- Auger, Rick. (2011). The School Counselor’s Mental Health Sourcebook: Strategies to Help Students Succeed. Thousand Oaks, CA: Corwin. The ASCA National Model urges school counselors to know every student and broaden their knowledge of mental health disorders. With more students in need of mental health services than ever before, the timing is ideal for a guide that equips staff to meet these challenges. This book provides tools for keeping students on track, including methods for addressing many disorders, such as anxiety and autism; intervention strategies that work; and effective ways to collaborate with families from various cultures.
- Schellenberg, Rita. (2008). The New School Counselor: Strategies for Universal Academic Achievement. Blue Ridge Summit, PA: Rowman & Littlefield. The New School Counselor provides school administrators, school counselor educators, supervisors and practitioners with a unified understanding of the new roles and functions of the school counselor. Schellenberg introduces standards blending, a systems-focused, integrated and student-centered approach that directly and overtly aligns school counseling programs with academic achievement missions. Each chapter includes relevant research, literature, key players, real-world applications and major developments and trends shaping contemporary school counseling in a school-reform environment. The CD that accompanies this text contains the long-awaited comprehensive electronic school-counseling data reporting system that is being hailed as innovative, timely and essential to meeting increasing accountability demands. The School Counseling Operational Plan for Effectiveness (SCOPE) and the School Counseling Operational Report of Effectiveness (SCORE) systematically walk users through accountable programming from conception to evaluation using Microsoft Office. In a click, users can access core academic and school counseling standards, data sources and preformulated worksheets for instant data analysis. SCOPE and SCORE include essential data reporting components for closing the achievement gap; action plans and results reports from the American School Counselor Association (ASCA) and the Council for Accreditation of Counseling and Related Educational Programs (CACREP); and school accountability initiatives.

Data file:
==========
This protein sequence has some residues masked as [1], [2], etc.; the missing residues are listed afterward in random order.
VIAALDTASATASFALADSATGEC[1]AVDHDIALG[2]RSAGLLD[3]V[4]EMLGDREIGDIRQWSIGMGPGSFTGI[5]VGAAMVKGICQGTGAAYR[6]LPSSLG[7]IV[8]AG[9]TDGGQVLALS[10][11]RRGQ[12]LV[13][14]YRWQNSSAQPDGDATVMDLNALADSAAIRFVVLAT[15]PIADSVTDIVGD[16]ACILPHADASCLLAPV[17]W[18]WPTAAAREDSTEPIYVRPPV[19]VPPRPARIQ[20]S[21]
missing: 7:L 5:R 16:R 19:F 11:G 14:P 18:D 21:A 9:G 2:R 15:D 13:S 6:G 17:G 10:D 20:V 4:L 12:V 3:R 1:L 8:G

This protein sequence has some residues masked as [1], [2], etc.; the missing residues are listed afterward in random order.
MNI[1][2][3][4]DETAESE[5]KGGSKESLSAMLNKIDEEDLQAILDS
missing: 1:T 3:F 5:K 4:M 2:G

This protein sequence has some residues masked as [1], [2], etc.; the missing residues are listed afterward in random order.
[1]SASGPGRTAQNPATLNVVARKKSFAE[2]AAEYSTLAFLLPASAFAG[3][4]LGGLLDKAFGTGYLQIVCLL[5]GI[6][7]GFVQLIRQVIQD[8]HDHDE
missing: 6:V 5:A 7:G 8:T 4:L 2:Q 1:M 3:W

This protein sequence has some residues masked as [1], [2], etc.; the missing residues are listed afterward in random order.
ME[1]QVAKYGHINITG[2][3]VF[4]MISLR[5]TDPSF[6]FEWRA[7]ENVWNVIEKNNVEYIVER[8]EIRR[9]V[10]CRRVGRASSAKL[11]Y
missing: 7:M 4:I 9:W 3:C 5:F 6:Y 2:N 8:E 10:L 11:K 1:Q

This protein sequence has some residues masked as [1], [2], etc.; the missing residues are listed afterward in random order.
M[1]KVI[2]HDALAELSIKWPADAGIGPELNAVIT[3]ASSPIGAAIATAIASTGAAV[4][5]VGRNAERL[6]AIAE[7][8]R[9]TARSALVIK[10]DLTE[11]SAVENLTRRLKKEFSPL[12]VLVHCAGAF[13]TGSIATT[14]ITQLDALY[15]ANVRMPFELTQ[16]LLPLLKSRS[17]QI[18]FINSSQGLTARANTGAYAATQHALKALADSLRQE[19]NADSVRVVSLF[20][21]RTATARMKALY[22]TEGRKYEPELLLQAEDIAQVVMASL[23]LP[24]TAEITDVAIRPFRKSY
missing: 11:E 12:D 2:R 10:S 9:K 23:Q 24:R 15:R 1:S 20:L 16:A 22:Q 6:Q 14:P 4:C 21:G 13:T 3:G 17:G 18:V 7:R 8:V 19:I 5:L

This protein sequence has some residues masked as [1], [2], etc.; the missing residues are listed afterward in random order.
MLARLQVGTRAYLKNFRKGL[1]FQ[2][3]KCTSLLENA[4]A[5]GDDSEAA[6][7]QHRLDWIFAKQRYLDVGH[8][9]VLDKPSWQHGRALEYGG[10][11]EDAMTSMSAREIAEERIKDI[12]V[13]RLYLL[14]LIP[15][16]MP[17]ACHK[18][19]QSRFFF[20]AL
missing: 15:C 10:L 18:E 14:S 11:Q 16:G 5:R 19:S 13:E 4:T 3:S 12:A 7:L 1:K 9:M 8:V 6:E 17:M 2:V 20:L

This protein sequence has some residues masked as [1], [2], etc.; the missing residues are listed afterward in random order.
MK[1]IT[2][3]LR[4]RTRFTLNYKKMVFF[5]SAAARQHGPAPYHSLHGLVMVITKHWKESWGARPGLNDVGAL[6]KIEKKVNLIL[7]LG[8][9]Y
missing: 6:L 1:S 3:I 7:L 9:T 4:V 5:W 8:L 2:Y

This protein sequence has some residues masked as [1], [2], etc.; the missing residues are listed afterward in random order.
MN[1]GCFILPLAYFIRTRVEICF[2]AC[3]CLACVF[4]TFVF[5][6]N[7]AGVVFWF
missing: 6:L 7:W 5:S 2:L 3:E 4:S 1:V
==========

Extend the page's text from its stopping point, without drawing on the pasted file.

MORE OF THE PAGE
- Sesno, Alice Healy. (2011). Successful Strategies for Improving Counseling Programs. Blue Ridge Summit, PA: Rowman & Littlefield. In this book, Alice Healy Sesno’s experience provides powerful insights to both counselors and administrators. Learn to start right, stay right and build a distinguished counseling program in the school. Avoid the mistakes that can put an essential service in jeopardy. Discover how to win the respect — and hearts — of students, parents and school personnel for a valuable service. With individual strategies for counselors and principals, Sesno seeks to blend these two professional groups together to forge a counseling program that can withstand budgeting attacks and downsizing demands.